The data for this analysis come from an employer administrative claims database that includes 1996 to 1998 medical and pharmaceutical claims for > 100,000 employees and dependents of a national Fortune 100 manufacturer that were provided by a third-party aggregator of claims data (CORE Inc; Portland, ME). The employer offers comprehensive health insurance and has a predominantly unionized workforce. Beneficiaries were distributed across the country and were enrolled in one of the managed indemnity insurance plans of this company. The beneficiaries included both employees and dependents. Employees included a wide range of managerial, professional, industrial, and office-based workers. Data for those beneficiaries enrolled in health maintenance organizations (who accounted for approximately 20% of enrollees) were not available, and these individuals were excluded from the sample. To ensure completeness of the records, subjects ≥ 65 years in 1998 were excluded due to their enrollment in Medicare.

Medical claims include information on the date of service and the nature of the ailments, as described by detailed diagnosis codes (ie, International Classification of Diseases, ninth revision) and procedure codes (ie, current procedural terminology). Similarly, prescription drug claims (which are available on an outpatient basis) include National Drug Code information. All patients in the database with one or more claims for pneumonia (International Classification of Diseases, ninth revision, codes 480.X to 486.X) during the period 1996 to 1998 were identified. Episodes of hospital-acquired pneumonia were excluded from the analysis. An episode of pneumonia was defined as being hospital-acquired if the individual had an inpatient hospital claim within 2 weeks prior to the first date of a pneumonia episode. The remaining episodes were identified as CAP. A drug claim for an anti-infective agent during a CAP episode was required for inclusion in the outpatient analysis. This criterion was not imposed in the inpatient analysis because inpatient pharmaceutical data were not available. Individuals also were excluded from the analysis if they had received a diagnosis of HIV infection, tuberculosis, or cystic fibrosis, or had received an organ or bone marrow transplant during the 3-year study period.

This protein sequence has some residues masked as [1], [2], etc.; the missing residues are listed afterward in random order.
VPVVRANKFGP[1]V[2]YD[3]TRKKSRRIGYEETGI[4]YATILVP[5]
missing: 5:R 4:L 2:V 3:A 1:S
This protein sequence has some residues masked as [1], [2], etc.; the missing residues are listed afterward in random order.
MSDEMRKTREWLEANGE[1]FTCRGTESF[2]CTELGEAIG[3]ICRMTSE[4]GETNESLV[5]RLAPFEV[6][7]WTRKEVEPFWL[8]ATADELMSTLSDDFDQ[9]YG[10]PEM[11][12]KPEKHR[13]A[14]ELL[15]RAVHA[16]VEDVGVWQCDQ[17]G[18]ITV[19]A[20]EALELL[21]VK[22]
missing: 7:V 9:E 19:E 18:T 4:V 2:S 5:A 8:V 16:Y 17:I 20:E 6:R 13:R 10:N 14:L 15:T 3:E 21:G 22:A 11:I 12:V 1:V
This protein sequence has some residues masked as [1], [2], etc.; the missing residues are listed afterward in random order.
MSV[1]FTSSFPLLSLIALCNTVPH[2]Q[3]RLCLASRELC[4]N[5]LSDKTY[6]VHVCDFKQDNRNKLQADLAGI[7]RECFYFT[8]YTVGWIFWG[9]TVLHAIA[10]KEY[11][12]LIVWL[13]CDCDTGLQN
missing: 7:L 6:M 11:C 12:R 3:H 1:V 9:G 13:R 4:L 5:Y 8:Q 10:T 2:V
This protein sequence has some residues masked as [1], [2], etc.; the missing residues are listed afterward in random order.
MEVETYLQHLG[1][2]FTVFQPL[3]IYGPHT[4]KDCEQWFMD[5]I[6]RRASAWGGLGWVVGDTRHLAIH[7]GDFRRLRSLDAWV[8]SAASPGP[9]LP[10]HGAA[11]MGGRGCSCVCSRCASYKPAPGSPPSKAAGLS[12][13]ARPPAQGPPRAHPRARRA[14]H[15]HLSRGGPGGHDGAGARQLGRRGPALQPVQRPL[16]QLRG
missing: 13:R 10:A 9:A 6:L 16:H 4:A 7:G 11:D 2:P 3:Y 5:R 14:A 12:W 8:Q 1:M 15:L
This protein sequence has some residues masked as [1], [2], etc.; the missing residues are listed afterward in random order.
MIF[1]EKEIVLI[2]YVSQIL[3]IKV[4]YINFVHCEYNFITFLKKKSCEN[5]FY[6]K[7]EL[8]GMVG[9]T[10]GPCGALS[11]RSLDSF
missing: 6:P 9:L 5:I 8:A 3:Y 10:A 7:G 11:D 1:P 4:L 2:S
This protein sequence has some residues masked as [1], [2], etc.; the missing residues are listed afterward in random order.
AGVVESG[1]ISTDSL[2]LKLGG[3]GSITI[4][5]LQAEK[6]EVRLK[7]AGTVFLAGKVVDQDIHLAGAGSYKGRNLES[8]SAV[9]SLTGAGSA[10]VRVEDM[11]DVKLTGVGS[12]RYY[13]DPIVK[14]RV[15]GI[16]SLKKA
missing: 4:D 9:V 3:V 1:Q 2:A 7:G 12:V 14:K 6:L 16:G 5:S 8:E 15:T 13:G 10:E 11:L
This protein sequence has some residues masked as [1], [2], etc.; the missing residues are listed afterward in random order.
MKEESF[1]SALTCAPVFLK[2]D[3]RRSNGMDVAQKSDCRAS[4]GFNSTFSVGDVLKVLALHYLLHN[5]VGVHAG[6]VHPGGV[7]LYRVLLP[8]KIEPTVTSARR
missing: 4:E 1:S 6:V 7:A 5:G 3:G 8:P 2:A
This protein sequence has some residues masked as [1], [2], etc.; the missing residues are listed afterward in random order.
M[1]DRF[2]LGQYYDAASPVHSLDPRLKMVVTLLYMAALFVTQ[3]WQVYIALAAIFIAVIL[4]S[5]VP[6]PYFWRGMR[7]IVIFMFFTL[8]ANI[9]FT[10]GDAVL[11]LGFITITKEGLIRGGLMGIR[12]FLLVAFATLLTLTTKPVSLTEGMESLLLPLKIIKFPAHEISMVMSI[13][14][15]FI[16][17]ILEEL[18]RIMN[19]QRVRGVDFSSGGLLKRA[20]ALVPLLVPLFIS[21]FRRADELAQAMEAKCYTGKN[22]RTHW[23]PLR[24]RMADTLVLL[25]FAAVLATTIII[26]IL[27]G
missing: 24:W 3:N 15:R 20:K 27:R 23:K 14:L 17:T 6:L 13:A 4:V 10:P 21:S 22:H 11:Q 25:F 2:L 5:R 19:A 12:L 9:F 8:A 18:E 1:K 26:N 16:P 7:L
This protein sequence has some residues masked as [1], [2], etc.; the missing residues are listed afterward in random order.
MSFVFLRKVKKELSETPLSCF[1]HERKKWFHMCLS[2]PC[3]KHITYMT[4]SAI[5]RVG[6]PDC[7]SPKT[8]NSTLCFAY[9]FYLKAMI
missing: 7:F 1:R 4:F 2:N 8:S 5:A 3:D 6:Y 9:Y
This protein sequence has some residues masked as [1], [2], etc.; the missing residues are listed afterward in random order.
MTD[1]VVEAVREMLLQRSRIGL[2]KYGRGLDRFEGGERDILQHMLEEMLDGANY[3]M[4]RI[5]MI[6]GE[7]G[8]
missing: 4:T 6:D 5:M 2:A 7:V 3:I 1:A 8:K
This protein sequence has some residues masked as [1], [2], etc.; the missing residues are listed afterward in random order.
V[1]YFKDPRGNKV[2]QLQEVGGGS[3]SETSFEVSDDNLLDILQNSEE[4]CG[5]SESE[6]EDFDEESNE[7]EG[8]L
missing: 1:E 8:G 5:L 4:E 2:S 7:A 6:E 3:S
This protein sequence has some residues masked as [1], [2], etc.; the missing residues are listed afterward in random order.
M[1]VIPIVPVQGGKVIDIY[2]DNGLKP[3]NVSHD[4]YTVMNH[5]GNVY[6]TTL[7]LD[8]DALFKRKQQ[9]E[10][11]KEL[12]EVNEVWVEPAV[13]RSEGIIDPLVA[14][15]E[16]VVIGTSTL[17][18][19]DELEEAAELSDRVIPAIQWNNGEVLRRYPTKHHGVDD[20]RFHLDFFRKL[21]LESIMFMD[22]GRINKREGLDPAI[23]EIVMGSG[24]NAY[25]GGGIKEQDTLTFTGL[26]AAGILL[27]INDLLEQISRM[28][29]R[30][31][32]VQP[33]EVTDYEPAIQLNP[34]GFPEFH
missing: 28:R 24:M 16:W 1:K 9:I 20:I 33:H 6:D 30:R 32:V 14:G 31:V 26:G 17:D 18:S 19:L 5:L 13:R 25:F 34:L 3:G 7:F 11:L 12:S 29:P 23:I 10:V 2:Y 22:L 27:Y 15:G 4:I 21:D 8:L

Because patients may have been treated for CAP more than once during the 3-year study period, episodes rather than individuals were the unit of analysis. All pneumonia claims occurring within < 30 days of each other were assigned to the same episode. The date on the first pneumonia claim in each series was defined as the episode start date. The date on the last pneumonia claim in this series plus 30 days (to account for possible follow-up care that may not have been coded specifically for pneumonia) was defined as the end date of the episode. A new episode of pneumonia was assigned when there were > 30 days between pneumonia claims. Only full episodes were included in the analysis. Therefore, we incorporated a 30-day washout period at the start of 1996 and at the end of 1998 to allow for the analysis of full episodes of care.

Total treatment costs (defined as employer payments to providers for medical care) for an inpatient CAP episode (including all inpatient and outpatient medical care) were calculated separately for episodes in which patients were discharged alive from the hospital and for episodes in which patients died during hospitalization. Costs were expressed as the mean cost ± SD per CAP episode. To better illustrate the distribution of treatment costs over the entire range, the mean cost per CAP episode also was calculated by quintiles. For example, the top quintile is the 20% of CAP episodes with the highest costs. Because there was no death indicator in the data set, death during hospitalization was defined by the absence of medical claims following the last date of hospitalization during an episode of CAP. In order to correctly assign death during a hospitalization, we required that the last date of hospitalization be on or before December 1, 1998. Total treatment costs, which were calculated as payments to providers for all outpatient hospital, physician office, and prescription drug costs, and did not include insurance premiums, deductibles, or other out-of-pocket expenses, were determined separately for CAP outpatient episodes.